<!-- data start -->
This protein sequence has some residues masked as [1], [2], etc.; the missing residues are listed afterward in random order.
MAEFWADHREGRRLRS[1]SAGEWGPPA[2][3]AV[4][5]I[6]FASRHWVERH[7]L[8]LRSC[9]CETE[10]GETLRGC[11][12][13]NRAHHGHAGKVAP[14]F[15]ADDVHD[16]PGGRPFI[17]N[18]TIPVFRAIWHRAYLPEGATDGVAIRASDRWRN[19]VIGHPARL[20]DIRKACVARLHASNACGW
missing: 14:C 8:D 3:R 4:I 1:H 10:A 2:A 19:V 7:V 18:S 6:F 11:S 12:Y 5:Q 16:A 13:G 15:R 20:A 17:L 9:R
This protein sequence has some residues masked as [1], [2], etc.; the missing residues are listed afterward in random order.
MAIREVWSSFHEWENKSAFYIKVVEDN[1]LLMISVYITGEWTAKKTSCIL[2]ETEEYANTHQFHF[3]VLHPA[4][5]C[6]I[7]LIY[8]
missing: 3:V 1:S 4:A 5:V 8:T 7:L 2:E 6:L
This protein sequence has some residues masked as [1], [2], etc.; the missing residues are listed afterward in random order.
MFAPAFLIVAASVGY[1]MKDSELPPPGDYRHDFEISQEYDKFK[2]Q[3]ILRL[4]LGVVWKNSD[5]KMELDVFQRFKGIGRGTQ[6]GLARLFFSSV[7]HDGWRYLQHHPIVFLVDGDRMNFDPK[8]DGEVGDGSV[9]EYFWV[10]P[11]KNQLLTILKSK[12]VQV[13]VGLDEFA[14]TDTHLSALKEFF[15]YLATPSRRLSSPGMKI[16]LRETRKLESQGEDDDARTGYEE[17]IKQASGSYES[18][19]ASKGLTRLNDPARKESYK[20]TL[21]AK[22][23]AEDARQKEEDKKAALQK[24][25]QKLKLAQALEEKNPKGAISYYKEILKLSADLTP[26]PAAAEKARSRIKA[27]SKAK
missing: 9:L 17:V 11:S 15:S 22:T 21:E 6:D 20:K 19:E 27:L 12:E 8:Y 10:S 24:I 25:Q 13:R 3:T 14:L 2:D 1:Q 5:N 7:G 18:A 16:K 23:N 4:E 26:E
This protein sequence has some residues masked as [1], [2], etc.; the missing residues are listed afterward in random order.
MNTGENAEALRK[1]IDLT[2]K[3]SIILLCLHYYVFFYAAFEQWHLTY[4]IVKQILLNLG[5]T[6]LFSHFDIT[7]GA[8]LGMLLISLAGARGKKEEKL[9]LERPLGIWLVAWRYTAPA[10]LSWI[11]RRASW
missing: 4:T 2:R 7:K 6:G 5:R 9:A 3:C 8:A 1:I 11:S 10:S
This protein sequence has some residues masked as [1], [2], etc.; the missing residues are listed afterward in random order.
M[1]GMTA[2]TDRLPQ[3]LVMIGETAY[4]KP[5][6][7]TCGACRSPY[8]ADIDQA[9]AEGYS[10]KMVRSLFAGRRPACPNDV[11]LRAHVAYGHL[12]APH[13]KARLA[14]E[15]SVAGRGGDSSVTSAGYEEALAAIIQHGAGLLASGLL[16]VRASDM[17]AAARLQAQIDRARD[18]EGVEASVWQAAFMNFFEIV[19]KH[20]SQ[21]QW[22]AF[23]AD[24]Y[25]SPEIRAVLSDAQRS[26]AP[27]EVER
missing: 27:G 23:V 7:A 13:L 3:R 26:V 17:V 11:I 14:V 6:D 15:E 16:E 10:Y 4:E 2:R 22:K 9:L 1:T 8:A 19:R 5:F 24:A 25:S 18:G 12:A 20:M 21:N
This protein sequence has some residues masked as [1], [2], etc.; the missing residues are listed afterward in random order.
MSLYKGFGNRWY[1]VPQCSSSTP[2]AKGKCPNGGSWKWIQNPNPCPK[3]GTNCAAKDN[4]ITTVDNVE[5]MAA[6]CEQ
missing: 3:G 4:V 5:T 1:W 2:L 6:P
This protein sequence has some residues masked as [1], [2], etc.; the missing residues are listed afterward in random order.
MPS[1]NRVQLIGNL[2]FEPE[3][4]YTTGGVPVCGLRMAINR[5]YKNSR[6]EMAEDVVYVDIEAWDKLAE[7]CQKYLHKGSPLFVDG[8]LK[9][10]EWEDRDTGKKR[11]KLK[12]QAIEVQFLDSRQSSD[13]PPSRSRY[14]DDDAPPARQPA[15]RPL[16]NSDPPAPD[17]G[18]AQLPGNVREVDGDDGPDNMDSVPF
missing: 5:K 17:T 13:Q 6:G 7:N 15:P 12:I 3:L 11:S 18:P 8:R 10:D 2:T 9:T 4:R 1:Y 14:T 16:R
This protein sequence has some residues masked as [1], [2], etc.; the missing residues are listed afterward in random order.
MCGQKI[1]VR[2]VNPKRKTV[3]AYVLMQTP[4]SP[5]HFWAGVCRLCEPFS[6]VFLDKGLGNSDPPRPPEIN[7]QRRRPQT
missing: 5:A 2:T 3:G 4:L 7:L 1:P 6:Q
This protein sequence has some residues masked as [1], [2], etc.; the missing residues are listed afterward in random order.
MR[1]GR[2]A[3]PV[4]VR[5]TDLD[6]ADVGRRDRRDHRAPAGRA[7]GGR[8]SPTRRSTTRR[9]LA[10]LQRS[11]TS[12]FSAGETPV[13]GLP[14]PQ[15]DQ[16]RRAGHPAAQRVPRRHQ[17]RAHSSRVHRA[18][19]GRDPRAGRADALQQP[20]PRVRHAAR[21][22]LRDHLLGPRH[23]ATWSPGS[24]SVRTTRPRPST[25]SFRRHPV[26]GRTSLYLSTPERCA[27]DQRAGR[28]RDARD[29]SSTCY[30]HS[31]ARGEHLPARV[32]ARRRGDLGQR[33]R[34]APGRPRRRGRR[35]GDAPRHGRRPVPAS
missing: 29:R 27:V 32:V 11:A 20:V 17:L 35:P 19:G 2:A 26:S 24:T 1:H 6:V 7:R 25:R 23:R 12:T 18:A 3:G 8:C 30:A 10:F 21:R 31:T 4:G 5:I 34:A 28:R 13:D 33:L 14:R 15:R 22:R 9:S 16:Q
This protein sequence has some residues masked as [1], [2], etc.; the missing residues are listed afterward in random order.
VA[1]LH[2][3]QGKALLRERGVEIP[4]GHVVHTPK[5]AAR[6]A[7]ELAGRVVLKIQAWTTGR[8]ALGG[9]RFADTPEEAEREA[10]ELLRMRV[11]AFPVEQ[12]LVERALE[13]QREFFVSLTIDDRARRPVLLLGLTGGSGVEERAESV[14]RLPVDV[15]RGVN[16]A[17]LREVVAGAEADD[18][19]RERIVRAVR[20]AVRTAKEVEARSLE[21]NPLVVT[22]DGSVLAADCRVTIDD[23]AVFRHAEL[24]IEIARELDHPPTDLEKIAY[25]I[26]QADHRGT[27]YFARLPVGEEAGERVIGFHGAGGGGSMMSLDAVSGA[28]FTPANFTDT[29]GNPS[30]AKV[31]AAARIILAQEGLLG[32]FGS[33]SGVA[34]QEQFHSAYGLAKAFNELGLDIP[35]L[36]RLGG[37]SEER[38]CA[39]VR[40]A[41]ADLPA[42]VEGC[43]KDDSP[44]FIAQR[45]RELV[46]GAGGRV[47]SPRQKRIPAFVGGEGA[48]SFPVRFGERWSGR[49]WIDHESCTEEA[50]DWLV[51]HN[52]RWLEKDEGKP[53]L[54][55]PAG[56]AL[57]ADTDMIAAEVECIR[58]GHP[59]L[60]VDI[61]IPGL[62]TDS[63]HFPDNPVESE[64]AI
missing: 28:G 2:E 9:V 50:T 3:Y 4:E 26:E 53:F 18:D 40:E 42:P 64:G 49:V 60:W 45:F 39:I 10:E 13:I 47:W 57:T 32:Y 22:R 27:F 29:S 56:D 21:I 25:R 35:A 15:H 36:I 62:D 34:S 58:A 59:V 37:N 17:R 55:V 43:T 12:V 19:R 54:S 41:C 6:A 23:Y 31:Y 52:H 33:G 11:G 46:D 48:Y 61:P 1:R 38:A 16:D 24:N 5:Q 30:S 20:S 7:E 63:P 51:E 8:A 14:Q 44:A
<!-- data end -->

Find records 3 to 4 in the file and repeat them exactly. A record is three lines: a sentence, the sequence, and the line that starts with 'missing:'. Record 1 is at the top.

This protein sequence has some residues masked as [1], [2], etc.; the missing residues are listed afterward in random order.
MFAPAFLIVAASVGY[1]MKDSELPPPGDYRHDFEISQEYDKFK[2]Q[3]ILRL[4]LGVVWKNSD[5]KMELDVFQRFKGIGRGTQ[6]GLARLFFSSV[7]HDGWRYLQHHPIVFLVDGDRMNFDPK[8]DGEVGDGSV[9]EYFWV[10]P[11]KNQLLTILKSK[12]VQV[13]VGLDEFA[14]TDTHLSALKEFF[15]YLATPSRRLSSPGMKI[16]LRETRKLESQGEDDDARTGYEE[17]IKQASGSYES[18][19]ASKGLTRLNDPARKESYK[20]TL[21]AK[22][23]AEDARQKEEDKKAALQK[24][25]QKLKLAQALEEKNPKGAISYYKEILKLSADLTP[26]PAAAEKARSRIKA[27]SKAK
missing: 9:L 17:V 11:S 15:S 22:T 21:E 6:D 20:K 19:E 27:L 12:E 8:Y 10:S 24:I 25:Q 13:R 3:T 14:L 2:D 1:Q 5:N 7:G 18:A 16:K 23:N 4:E 26:E
This protein sequence has some residues masked as [1], [2], etc.; the missing residues are listed afterward in random order.
MNTGENAEALRK[1]IDLT[2]K[3]SIILLCLHYYVFFYAAFEQWHLTY[4]IVKQILLNLG[5]T[6]LFSHFDIT[7]GA[8]LGMLLISLAGARGKKEEKL[9]LERPLGIWLVAWRYTAPA[10]LSWI[11]RRASW
missing: 4:T 2:R 7:K 6:G 5:R 9:A 3:C 8:A 1:I 11:S 10:S